I appreciate how the upbeat essays in Call Me Okaasan counterbalance the more cautionary tales, boosting my confidence as a parent without diminishing less comfortable material. I also relish how countless essays articulate aspects of my personal experience. I relate readily to Corey Heller, an American married to a German who wonders how it is to raise a family in her own home region; watching parents when I visit my birthplace, I sometimes feel like an anthropologist. So this is what they do here. Like Stacy M. Lewis, mother in an American/Filipino family, I know about reporting the death of a relative overseas to a youngster who sees the person as still present, part of a “magical troupe of friends, family, and characters, to be called upon at will.”
I am grateful that the book includes a reflection on parenting amid civil unrest. After reading Shoo Fly to my daughter while eyeing plumes of smoke during Bangkok’s political clashes in spring 2010, I connect with the essay “Carrying On” by Katherine J. Barrett, a Canadian who was parenting in South Africa during anti-immigrant violence in spring 2008. She captures the sharp perspective shift that occurs when parents move their families close to foreign conflicts and share concerns with the parents involved, as everyone scoops up a child and copes. (Barrett is careful to note that mobile expatriates also learn how economics shield them, yet not their counterparts, from the worst of possible fates.)
The essays in Call Me Okaasan address an array of other important subjects: the stiff challenge of placing children in local schools abroad, as portrayed by Americans Holly Thompson in Japan and Kathy Hamilton in Turkey; the journey of raising children who speak another language, as described by Dee Thompson, an American mother of adoptees from Russia and Kazakhstan; and the experience of raising children long-term in an adopted country, as described by Spain-based American Kate MacVean, America-based Malaysian Juli Herman, and Japan-based American Suzanne Kamata, editor of the collection. Americans Michele Corkery and Anjali Enjeti-Sydow reflect on experiences of diversity in their home country, prompted by interracial marriage and a child’s multiethnic classroom.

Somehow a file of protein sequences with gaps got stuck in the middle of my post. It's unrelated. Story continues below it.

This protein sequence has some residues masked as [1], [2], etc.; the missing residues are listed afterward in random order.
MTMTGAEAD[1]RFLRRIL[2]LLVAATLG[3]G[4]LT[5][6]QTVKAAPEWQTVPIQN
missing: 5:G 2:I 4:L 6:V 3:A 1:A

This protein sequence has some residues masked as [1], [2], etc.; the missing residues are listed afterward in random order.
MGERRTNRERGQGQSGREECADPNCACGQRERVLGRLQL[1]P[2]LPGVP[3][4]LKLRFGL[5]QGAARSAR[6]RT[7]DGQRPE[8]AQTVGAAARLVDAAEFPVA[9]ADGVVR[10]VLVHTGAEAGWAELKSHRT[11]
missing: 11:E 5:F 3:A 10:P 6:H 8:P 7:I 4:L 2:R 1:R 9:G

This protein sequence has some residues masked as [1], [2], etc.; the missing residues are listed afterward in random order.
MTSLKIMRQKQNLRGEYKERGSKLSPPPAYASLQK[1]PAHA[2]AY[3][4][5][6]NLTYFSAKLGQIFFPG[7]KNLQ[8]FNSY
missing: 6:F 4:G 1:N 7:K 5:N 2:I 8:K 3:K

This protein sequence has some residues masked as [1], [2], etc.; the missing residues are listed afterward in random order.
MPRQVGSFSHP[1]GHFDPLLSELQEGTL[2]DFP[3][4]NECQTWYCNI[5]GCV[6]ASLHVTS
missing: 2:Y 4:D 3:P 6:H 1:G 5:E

The collection is silent on certain relevant topics, such as peripatetic parenting and childrearing in an expatriate enclave. The theme is defined broadly — multicultural mothering as everything from parenting abroad to choosing a diverse school — which means that each subtheme could fill its own volume. Some subjects ask to be explored from more perspectives; for example, many parents would disagree with a speech pathologist’s advice to Lifshutz to parent her son in a language that she herself struggles with.
Read as literature, the collection proves somewhat uneven in register, as highly structured, sweeping essays contrast with straightforward reflections that bite off smaller chunks of the theme. Pabot’s essay and Chinese-American Xujun Eiberlein’s “A Hundred Years at Fifteen,” another crafted look at a family’s experience over generations, overshadow nearby snapshots of inconvenient prenatal care in Kazakhstan (by former British expatriate Saffia Farr) and the ups and downs of repatriating from Mexico with preschoolers (by Australian Andrea Martins). These more column-like essays succeed as what they are, and perhaps better match the tone of the subtitle, Adventures in Multicultural Mothering.
About half of the pieces in Call Me Okaasan feature affirmative endings in which mothers seem to conclude that, despite travails, they are glad to have gone the multicultural route. I treasure such reassurance yet value the reflective pieces just as much. This may be because, in writing about my own experiences, I have noticed a nagging tendency to dwell on the positive and project certainty. The reality, as my family has learned, is often more complicated. Call Me Okaasan supports this discovery and makes me hungry for more authentic glimpses of parenting among worlds. Aware now that my family is not alone, I am eager to share true stories and listen to honest voices.